Developing Large Web Applications- P24

Chia sẻ: Cong Thanh | Ngày: | Loại File: PDF | Số trang:10

0
31
lượt xem
3
download

Developing Large Web Applications- P24

Mô tả tài liệu
  Download Vui lòng tải xuống để xem tài liệu đầy đủ

Developing Large Web Applications- P24:This book presents a number of techniques for applying established practices of good software engineering to web development—that is, development primarily using the disparate technologies of HTML, CSS, JavaScript, and server-side scripting languages. Whereas there are many books on how to use languages, how to use libraries, and how to approach software engineering, this is the first book to codify many of the techniques it presents. These techniques will make the components of your own web applications more reusable, maintainable, and reliable....

Chủ đề:
Lưu

Nội dung Text: Developing Large Web Applications- P24

  1. abort() Terminates an Ajax request that is already in progress using this Connect object. setTimeout(value) Sets the number of milliseconds to use as the timeout when making Ajax requests with the Connect object. setCollisionPolicy(value) Sets the policy for handling collisions between concurrent requests. You can pass either MVC.Connect.Ignore or MVC.Connect.Change for value. With MVC.Connect.Ignore, new Ajax requests using the same Connect object are simply discarded while a connection is in progress. With MVC.Connect.Change, a new re- quest replaces the one in progress. Abstract Interface for the Connect Object The abstract interface for Connect consists of methods that objects derived from Con nect are expected to implement as needed. These methods allow a specific instance of Connect to define what should happen when requests succeed, time out, or fail. The nice thing about the structure of this object is that because the following are all methods of Connect, you can use the this reference inside each method to access members of your object. This offers a great opportunity for better encapsulation when managing Ajax requests: update(o) Called by Connect after an Ajax request is successful. Implement this method in your derived object in whatever way your application requires to handle successful requests. The argument o is the status object passed into handlers by the YUI Con- nection Manager. abandon(o) Called by Connect after an Ajax request exceeds its timeout. Implement this method in your derived object in whatever way your application requires to handle requests that have timed out. The argument o is the status object passed into handlers by the YUI Connection Manager. Example 8-13 does not invoke this method on re- quests terminated explicitly by calling abort, but you can easily modify the code to do so. recover(o) Called by Connect after an Ajax request experiences a failure. Implement this method in your derived object in whatever way your application requires to handle requests that have failed. The argument o is the status object passed into handlers by the YUI Connection Manager. MVC and Ajax | 211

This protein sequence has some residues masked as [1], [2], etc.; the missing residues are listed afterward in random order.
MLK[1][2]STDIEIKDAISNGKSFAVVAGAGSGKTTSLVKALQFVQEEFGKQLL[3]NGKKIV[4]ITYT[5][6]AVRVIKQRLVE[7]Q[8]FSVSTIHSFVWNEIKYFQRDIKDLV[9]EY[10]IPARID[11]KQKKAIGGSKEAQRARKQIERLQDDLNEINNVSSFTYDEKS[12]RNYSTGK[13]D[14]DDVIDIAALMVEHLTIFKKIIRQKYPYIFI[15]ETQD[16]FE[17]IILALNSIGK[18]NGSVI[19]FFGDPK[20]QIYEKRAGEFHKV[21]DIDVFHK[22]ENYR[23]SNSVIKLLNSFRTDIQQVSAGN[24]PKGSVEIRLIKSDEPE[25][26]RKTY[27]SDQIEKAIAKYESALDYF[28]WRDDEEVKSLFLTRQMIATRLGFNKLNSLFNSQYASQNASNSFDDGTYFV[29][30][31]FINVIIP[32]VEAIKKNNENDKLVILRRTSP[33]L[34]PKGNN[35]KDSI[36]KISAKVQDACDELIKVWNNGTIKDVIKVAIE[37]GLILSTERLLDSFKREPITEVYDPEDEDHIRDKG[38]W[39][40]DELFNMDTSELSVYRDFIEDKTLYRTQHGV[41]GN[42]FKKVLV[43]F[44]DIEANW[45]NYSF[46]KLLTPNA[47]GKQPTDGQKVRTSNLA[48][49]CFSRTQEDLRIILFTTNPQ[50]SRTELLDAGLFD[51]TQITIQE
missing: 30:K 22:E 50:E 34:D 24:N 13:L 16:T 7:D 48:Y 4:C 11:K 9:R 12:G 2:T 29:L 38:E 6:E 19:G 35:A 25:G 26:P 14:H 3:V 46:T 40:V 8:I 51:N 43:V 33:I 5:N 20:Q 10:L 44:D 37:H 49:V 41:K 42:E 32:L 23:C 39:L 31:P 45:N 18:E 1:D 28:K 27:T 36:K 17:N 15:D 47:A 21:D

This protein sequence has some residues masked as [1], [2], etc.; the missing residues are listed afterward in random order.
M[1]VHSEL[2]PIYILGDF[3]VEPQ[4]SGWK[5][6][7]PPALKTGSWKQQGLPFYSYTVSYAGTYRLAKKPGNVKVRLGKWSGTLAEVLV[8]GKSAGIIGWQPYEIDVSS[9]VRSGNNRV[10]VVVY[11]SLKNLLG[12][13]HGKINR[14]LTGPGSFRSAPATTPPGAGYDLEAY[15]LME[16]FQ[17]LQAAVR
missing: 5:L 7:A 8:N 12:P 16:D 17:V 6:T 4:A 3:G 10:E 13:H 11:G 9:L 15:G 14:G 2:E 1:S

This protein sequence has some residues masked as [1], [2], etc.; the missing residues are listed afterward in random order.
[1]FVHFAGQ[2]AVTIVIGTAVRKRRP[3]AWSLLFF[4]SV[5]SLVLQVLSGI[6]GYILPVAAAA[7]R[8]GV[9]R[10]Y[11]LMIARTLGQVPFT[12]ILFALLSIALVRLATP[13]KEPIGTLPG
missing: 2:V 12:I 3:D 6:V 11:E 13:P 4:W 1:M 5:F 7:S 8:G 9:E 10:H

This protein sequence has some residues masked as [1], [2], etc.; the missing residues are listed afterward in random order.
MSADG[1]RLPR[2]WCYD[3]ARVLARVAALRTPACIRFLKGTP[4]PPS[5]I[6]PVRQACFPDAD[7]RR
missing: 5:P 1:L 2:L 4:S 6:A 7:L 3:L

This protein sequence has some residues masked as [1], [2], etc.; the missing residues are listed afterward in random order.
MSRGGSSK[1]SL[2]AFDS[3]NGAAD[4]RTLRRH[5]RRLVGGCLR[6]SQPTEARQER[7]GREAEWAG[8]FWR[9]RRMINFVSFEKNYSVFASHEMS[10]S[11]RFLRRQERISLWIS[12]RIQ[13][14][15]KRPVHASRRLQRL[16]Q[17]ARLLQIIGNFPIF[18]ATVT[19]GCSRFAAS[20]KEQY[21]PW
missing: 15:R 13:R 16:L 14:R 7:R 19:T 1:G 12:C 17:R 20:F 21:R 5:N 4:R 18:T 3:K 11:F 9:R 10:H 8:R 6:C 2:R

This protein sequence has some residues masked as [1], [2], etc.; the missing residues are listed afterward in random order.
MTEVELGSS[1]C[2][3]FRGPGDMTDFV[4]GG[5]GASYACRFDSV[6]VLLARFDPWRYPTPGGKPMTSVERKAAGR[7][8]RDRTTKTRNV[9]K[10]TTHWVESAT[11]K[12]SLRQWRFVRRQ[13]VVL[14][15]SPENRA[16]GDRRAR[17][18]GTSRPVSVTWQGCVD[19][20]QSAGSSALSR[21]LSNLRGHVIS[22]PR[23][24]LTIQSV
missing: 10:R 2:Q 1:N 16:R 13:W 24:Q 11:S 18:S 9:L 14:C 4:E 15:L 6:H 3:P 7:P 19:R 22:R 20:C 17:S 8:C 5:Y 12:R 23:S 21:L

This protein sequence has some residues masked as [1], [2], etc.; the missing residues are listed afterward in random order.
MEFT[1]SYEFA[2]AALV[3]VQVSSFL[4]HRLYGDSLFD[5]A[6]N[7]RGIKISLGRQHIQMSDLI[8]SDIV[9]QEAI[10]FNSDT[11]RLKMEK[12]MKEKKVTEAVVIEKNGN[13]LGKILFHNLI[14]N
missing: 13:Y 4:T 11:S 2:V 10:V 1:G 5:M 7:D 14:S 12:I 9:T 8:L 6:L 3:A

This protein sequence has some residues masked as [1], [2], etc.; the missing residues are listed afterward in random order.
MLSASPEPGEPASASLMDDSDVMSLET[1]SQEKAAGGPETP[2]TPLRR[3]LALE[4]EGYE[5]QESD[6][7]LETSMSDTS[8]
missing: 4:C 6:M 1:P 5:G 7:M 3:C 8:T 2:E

2. Implementation of the Connect Object The implementation details of Connect focus on a number of tasks related to managing Ajax connections and prescribing an interface for handling various situations that can occur during the execution of an Ajax request. Example 8-13 presents the complete implementation for Connect. Example 8-13. The Connect prototype object for Ajax with MVC MVC.Connect = function() { this.req = null; this.timeout = MVC.Connect.Timeout; this.collpol = MVC.Connect.Ignore; }; // Set up a default for timeouts with Ajax requests (in milliseconds). MVC.Connect.Timeout = 5000; // These are the possible values used for setting the collision policy. MVC.Connect.Ignore = 0; MVC.Connect.Change = 1; MVC.Connect.prototype.connect = function(method, url, post) { // Allow only one connection through the YUI Connection Manager at a // time. Handle collisions based on the setting for collision policy. if (this.req && YAHOO.util.Connect.isCallInProgress(this.req)) { if (this.collpol == MVC.Connect.Change) { this.abort(); } else { return; } } // Use this as a semaphore of sorts to keep the critical section as // small as possible (even though JavaScript doesn't have semaphores). this.req = {}; // This ensures access to the Connect (and derived object) instance in // the update, abandon, and recover methods. It generates a closure. var obj = this; function handleSuccess(o) { // Call the method implemented in the derived object for success. obj.update(o); obj.req = null; } 212 | Chapter 8: Large-Scale Ajax